Study Finds That Black Male Teachers May Face Bias From Classroom Evaluators

Only about 2 percent of America’s teachers are Black men. According to a new study, one reason for the small numbers may be that Black male teachers face bias from administrators who monitor classroom performance and give them poor evaluations. This, in turn, may lead to lower job satisfaction among Black male teachers, fewer promotions, and more Black men leaving the teaching profession.

The was co-authored by Jason Grissom, the Patricia and Rodes Hart Professor of Public Policy and Education at Vanderbilt University, and Brendan Bartanen, an assistant professor of education at the University of Virginia. They examined more than 460,000 classroom observations between the 2011–12 and 2018–19 school years in the state of Tennesse. Teachers in the state typically undergo between two and five observations each year, and the overwhelming majority are rated on 19 indicators of instruction, environment, and planning.

Women received higher evaluations than men. And Whites received higher evaluations than Blacks. As a result, Black men were the lowest-rated group. The Black-White gap is largest in schools where Black teachers are racially isolated and is partly explained by Black teachers’ propensity to be assigned less advantaged students within their schools. But even when comparing similarly credentialed teachers whose pupils achieved at about the same level, White and female teachers were rated higher than Black men.

The authors state that “at a time of growing interest in increasing teacher diversity, it is valuable to understand factors that may affect the work experiences of teachers who are already underrepresented in the classroom and potentially push them to exit the teaching workforce. Further investigation to understand the sources of these gaps is key to identifying solutions. Yet the presence of gaps across schools with so many different characteristics suggests the need for several next steps to address them to ensure that teachers are evaluated fairly.”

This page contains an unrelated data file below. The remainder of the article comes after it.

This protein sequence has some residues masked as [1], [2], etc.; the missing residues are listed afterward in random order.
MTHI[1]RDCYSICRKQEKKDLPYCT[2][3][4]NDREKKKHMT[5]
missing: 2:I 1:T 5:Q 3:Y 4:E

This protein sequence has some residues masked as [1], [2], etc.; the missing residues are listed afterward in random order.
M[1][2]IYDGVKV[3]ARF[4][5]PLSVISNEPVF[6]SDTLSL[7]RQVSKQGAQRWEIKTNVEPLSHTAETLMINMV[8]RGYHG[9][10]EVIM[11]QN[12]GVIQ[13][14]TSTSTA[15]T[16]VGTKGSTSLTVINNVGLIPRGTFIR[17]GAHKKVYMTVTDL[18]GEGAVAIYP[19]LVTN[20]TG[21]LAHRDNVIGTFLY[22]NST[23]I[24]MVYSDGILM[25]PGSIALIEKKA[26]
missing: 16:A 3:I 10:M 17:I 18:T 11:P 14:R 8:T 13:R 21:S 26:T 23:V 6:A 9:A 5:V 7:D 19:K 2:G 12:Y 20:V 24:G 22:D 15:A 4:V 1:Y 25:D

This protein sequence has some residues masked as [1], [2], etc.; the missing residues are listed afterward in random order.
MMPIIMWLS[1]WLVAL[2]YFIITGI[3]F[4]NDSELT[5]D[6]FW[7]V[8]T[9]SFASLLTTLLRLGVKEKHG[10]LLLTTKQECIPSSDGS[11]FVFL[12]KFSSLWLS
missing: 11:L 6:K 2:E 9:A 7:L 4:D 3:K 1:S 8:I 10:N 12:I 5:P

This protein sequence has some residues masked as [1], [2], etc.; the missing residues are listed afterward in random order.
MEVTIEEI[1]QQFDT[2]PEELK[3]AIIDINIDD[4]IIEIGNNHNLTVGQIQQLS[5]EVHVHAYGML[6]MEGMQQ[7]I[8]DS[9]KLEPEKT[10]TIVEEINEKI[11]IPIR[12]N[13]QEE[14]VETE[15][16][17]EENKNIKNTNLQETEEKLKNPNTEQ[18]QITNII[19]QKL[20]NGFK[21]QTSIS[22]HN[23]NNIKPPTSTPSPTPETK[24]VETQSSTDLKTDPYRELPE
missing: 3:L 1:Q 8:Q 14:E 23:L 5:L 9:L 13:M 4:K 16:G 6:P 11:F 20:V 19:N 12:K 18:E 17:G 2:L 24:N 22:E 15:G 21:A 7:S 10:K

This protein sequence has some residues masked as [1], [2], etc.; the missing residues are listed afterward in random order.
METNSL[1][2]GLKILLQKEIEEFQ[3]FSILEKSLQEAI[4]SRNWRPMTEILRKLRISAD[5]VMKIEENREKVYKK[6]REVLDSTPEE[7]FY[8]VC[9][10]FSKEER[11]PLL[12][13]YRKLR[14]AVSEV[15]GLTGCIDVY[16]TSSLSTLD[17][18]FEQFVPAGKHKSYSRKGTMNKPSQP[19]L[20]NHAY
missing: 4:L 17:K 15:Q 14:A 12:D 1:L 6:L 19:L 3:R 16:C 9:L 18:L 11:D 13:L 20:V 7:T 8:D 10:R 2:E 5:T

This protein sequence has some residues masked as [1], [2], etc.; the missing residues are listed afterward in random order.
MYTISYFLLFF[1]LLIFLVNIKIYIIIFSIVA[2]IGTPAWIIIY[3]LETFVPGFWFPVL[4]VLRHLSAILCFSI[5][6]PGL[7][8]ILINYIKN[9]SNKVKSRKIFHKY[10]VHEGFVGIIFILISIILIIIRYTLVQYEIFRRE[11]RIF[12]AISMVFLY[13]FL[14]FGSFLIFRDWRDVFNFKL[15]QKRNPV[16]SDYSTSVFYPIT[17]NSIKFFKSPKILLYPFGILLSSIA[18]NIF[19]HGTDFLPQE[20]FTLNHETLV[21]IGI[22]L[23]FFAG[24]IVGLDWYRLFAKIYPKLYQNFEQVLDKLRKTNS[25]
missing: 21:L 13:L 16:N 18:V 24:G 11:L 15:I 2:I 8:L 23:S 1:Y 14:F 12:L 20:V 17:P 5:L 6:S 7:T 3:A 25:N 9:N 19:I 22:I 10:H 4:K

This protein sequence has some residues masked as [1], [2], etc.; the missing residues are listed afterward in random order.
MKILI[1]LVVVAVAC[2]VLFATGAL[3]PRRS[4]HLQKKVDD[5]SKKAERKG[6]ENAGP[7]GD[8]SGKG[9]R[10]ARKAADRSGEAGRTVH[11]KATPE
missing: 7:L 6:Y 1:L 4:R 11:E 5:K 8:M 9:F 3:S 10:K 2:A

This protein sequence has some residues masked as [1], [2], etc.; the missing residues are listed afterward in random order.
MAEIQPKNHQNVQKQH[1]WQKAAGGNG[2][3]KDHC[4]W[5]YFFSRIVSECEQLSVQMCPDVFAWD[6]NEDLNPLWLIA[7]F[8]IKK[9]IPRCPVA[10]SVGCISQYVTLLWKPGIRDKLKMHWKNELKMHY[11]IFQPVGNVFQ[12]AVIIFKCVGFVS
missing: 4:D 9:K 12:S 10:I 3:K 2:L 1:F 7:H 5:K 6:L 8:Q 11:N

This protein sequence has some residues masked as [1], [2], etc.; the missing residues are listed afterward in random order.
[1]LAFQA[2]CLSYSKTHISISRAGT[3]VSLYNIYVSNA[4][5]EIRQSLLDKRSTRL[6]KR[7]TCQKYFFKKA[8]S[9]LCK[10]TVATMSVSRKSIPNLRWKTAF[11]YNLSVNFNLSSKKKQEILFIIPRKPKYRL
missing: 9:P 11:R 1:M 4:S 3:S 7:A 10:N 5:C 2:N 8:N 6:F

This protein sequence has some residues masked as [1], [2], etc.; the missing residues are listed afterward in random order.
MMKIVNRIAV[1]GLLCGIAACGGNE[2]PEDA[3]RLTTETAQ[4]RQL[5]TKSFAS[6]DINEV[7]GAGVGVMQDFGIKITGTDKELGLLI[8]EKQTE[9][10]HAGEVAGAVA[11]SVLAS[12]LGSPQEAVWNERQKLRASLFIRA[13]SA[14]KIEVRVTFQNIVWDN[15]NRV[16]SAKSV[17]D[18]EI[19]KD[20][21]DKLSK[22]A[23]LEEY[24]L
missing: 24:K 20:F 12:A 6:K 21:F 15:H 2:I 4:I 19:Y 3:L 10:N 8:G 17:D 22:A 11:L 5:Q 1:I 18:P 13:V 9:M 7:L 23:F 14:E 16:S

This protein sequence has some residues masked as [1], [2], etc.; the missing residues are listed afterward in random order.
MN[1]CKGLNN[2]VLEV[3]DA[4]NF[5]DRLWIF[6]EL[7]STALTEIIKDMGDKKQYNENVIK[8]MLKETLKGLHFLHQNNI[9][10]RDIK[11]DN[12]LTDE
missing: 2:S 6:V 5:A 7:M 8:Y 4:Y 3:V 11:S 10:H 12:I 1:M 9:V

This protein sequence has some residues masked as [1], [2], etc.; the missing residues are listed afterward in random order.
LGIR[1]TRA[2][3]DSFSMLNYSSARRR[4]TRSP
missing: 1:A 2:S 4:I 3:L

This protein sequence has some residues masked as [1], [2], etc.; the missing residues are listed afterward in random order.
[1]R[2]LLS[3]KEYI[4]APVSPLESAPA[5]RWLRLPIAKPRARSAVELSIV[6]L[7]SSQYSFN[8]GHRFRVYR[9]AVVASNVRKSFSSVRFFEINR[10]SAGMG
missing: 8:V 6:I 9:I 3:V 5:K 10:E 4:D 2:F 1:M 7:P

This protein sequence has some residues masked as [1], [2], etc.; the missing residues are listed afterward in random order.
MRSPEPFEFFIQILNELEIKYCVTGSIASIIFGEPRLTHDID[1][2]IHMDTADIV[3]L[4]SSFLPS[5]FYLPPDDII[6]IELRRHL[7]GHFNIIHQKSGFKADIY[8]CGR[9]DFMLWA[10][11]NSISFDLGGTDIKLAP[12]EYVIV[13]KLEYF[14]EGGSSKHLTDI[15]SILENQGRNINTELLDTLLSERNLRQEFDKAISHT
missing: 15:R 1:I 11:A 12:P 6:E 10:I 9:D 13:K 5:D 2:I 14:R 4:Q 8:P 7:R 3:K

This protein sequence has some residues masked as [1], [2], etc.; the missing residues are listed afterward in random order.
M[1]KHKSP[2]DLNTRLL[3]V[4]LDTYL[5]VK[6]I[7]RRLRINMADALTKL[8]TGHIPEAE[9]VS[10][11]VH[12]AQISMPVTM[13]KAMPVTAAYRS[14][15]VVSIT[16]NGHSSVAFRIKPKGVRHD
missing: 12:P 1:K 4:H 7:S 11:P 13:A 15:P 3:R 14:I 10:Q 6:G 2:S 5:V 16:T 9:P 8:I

The full study, “Potential Race and Gender Biases in High-Stakes Teacher Observations,” was published in the Journal of Policy Analysis and Management. It may be accessed here.

Comments (2)

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  1. HBCU Watch says:

    Why should anyone with an inkling of intelligence be even remotely surprised with these findings. Similar findings can be easily found in the the medical, legal, financial, higher education, and the real estate industry.

    The facts remain, the majority of White, Asian, Latino, etc. continue to view native born Black American males through a very negative and stereotypical under the guise of years of White American hegemonic miseducation.

  2. Mr. Mansur says:

    I can’t believe that hostility, discrimination, sexism is still the how black males are evaluated by the majority educators in the districts. It is demoralizing and criminal to have to see another black man be told that “you were pleasant and amenable to work with, but if I am being asked to honestly reflect on your performance as a teacher… I would not be a good option for you as a reference.” Time and time again. Something to this effect black men have to endure this. How does that even sound? I’ve comtemplated suicide.

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